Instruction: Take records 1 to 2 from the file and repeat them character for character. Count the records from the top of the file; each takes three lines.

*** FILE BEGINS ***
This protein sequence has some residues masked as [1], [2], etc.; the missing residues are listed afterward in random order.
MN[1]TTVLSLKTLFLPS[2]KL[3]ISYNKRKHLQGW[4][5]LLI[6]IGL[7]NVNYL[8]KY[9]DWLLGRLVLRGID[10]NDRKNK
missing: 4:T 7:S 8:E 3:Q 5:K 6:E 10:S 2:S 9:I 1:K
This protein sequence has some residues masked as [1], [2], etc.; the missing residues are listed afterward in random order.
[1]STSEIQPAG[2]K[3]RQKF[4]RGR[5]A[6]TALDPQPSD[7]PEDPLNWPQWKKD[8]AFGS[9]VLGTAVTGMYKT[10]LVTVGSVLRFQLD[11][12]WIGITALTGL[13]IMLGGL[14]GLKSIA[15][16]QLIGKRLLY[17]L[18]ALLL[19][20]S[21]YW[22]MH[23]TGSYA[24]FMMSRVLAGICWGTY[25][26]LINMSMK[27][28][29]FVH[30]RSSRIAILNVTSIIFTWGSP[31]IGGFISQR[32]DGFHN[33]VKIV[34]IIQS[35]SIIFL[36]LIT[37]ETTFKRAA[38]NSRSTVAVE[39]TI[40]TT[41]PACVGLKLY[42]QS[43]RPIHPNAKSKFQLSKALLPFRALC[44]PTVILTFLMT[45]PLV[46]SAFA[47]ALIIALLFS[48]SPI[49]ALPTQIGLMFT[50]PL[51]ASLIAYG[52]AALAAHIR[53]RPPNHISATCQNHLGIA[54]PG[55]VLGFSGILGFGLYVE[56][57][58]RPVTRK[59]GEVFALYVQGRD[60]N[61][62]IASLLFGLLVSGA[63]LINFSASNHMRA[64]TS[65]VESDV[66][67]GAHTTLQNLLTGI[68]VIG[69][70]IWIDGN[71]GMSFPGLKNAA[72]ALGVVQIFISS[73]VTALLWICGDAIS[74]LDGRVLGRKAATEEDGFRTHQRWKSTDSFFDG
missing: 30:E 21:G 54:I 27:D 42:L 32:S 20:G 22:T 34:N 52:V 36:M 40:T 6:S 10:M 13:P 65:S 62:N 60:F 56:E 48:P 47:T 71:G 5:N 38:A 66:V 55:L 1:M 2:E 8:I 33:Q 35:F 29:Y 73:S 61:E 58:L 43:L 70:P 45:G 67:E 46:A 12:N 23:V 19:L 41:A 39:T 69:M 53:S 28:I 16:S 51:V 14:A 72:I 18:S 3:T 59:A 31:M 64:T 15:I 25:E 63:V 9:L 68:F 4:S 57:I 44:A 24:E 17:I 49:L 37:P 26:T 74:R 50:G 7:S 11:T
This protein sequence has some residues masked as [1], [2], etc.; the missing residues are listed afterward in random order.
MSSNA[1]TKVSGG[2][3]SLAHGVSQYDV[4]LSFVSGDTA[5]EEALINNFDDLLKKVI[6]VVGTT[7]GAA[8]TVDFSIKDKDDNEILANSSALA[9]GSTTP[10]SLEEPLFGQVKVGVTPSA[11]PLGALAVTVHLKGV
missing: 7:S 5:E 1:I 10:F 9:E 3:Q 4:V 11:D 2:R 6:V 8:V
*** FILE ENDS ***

This protein sequence has some residues masked as [1], [2], etc.; the missing residues are listed afterward in random order.
MN[1]TTVLSLKTLFLPS[2]KL[3]ISYNKRKHLQGW[4][5]LLI[6]IGL[7]NVNYL[8]KY[9]DWLLGRLVLRGID[10]NDRKNK
missing: 4:T 7:S 8:E 3:Q 5:K 6:E 10:S 2:S 9:I 1:K
This protein sequence has some residues masked as [1], [2], etc.; the missing residues are listed afterward in random order.
[1]STSEIQPAG[2]K[3]RQKF[4]RGR[5]A[6]TALDPQPSD[7]PEDPLNWPQWKKD[8]AFGS[9]VLGTAVTGMYKT[10]LVTVGSVLRFQLD[11][12]WIGITALTGL[13]IMLGGL[14]GLKSIA[15][16]QLIGKRLLY[17]L[18]ALLL[19][20]S[21]YW[22]MH[23]TGSYA[24]FMMSRVLAGICWGTY[25][26]LINMSMK[27][28][29]FVH[30]RSSRIAILNVTSIIFTWGSP[31]IGGFISQR[32]DGFHN[33]VKIV[34]IIQS[35]SIIFL[36]LIT[37]ETTFKRAA[38]NSRSTVAVE[39]TI[40]TT[41]PACVGLKLY[42]QS[43]RPIHPNAKSKFQLSKALLPFRALC[44]PTVILTFLMT[45]PLV[46]SAFA[47]ALIIALLFS[48]SPI[49]ALPTQIGLMFT[50]PL[51]ASLIAYG[52]AALAAHIR[53]RPPNHISATCQNHLGIA[54]PG[55]VLGFSGILGFGLYVE[56][57][58]RPVTRK[59]GEVFALYVQGRD[60]N[61][62]IASLLFGLLVSGA[63]LINFSASNHMRA[64]TS[65]VESDV[66][67]GAHTTLQNLLTGI[68]VIG[69][70]IWIDGN[71]GMSFPGLKNAA[72]ALGVVQIFISS[73]VTALLWICGDAIS[74]LDGRVLGRKAATEEDGFRTHQRWKSTDSFFDG
missing: 30:E 21:G 54:I 27:D 42:L 32:S 20:G 22:T 34:N 52:V 36:M 40:T 6:S 10:M 13:P 65:S 62:N 60:F 56:E 48:P 47:T 71:G 5:N 38:A 66:V 55:L 1:M 2:E 8:I 33:Q 35:F 29:Y 73:S 61:E 58:L 43:L 70:P 45:G 67:E 46:A 12:N 23:V 19:L 41:A 39:T 69:M 53:S 28:I 16:S 51:V 14:A 72:I 18:S 3:T 59:A 31:M 64:T 15:I 25:E 63:V 9:L 68:F 4:S 57:I 44:A 24:E 17:I 49:L 37:P 26:T 74:R 50:G 7:S 11:T